Manager vs Leader

Nurses Safety


:stone The hospital I work in is very good at promoting staff within its framework into unit manager positions. What I observe is these "new" managers are good at managerial skills. However, I do not see any leadership skills being demonstrated. This same behavior is also seen in the clinical coordinator (assistant unit manager) positions as well. The hospital has over 400 beds, is a teaching hospital (nursing and medicine) and has recently obtained magnet status.

One frustration is the lack of communication from administration. It seems we find out changes either by accident or after the fact when there is a problem. I feel that we are not treated as equals but as a seperate group of "employees" that are segregated from the hospital administration. The hospital appears to have allowed each division manager to run their own division without any apparent regard for the big overall picture - the care and treatment of the patient! As a Registered Nurse, I feel frustrated and hurt that we do not work as a team. I also feel hurt that we do not have more leadership coming from "above". I also feel that the hospital is addressing only the mandated issues (JACHO, etc) and the changes that we see are a result of those issues. It is like the hospital is being run by mandates from outside the facility.

I have spoken to the clinical director about these concerns, but I do not feel that administration wants to change from their manager type roles into a leadership type role. I think with a leadership type philosophy that employees would be happier and patient care would improve. Does anyone have any thoughts on what I can do to promote leadership at my hospital?


30 Posts

You have great insight into what needs to be done to make a good team. Anyone in a supervisor role should have both managerial and leadership skills. I believe the leadership is more important, esp. in a Magnet envirenment. Having the frontline caregivers active in what happens in the processes and protocols involved in pateint care makes a happier, more productive team. People skills are the most difficult to learn and not everyone can do it. Along with communication is collaboration. This combination will make any team tops. I have been an Assistant Director for almost a year and the unit I took over never had involvement in what went on in the unit, much less the hospital. As a staff nurse on a sister unit in the same service I saw thought this was because there was no incentive. The fact is the opportunity was not there. I have seen a tremendous change over the past year with Shared Leadership that is hospital wide. What you need to do is research shared governance and shared leasership. This is part of being a Magnet hospital. If you voice your concerns in a factual manner, with supportive data, administration will be more apt to listen. Something else to look for is a program called First Touch which has to do with patient satisfaction. The initaition of this program was developed and initiated by bedside nurses. It is a way to get involvement and get the ears and eyes of administration. Good luck!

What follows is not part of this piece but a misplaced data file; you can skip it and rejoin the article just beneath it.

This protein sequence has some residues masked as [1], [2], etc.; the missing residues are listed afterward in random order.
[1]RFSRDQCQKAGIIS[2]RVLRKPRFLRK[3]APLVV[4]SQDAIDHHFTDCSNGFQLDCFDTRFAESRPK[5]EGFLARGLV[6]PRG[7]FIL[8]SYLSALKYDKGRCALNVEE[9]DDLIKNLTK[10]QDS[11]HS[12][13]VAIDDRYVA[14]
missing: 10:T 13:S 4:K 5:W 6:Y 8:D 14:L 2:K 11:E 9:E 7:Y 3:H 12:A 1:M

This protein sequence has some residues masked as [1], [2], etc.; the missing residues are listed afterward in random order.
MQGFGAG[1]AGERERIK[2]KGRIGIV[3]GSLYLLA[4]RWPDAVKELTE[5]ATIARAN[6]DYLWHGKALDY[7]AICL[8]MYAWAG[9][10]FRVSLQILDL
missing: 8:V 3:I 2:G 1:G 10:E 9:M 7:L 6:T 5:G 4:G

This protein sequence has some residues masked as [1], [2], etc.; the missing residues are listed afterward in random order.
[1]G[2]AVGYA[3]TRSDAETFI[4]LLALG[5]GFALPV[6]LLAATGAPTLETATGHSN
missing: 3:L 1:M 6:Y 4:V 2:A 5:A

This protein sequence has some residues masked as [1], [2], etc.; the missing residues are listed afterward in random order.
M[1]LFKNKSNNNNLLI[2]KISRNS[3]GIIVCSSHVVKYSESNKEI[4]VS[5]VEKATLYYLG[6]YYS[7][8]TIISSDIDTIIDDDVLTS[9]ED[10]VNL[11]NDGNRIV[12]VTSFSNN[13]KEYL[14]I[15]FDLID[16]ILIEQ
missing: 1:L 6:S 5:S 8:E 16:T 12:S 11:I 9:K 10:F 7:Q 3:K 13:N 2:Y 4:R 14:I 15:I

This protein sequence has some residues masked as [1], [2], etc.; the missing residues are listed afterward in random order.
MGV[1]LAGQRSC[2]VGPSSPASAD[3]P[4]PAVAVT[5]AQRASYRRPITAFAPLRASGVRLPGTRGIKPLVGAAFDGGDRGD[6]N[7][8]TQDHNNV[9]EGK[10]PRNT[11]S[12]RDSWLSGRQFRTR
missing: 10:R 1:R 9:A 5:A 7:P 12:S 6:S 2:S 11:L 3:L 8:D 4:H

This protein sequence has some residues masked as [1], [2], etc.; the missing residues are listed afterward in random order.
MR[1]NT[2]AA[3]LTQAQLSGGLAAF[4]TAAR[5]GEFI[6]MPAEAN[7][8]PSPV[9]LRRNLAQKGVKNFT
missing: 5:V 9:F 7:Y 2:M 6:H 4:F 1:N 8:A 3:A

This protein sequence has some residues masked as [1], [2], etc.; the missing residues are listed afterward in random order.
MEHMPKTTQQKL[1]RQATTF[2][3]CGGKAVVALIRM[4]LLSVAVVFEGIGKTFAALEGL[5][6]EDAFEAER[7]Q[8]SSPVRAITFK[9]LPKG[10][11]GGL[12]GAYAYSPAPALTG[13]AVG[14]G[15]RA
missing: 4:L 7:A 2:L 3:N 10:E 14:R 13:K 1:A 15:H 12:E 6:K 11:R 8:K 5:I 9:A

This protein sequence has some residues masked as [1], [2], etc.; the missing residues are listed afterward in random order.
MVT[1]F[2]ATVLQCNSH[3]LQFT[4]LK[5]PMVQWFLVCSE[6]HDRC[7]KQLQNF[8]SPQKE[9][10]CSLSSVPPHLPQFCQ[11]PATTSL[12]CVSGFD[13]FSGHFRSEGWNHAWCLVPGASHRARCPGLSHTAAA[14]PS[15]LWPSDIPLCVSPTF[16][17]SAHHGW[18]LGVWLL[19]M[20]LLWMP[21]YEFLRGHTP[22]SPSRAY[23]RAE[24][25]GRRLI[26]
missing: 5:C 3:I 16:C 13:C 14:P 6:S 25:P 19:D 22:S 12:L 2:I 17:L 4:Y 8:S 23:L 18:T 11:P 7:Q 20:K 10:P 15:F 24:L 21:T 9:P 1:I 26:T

6 Posts

I am currently in a new and exciting Masters program at the University of Rochester School of Nursing: Masters in Leadership. This has lead also to the development of a Masters program (currently in development) for Clinical Leadership. Like many qualities of a good leader, you can't learn them. It's more a personality trait. I believe that good leaders can be honed and moulded by programs like these and are designed to bring out the best in potential leaders for nursing. Someone who has the clinical knowledge to be a leader and the managerial qualities to be a manager can be the same person. Why sacrifice one for the other.

As nursing becomes more and more acute in the hospital setting, we need clinical leaders at the masters level who are still at the bedside, but intimately involved in the management and leadership of the unit.

The future of nursing is brighter and brighter as we grow.

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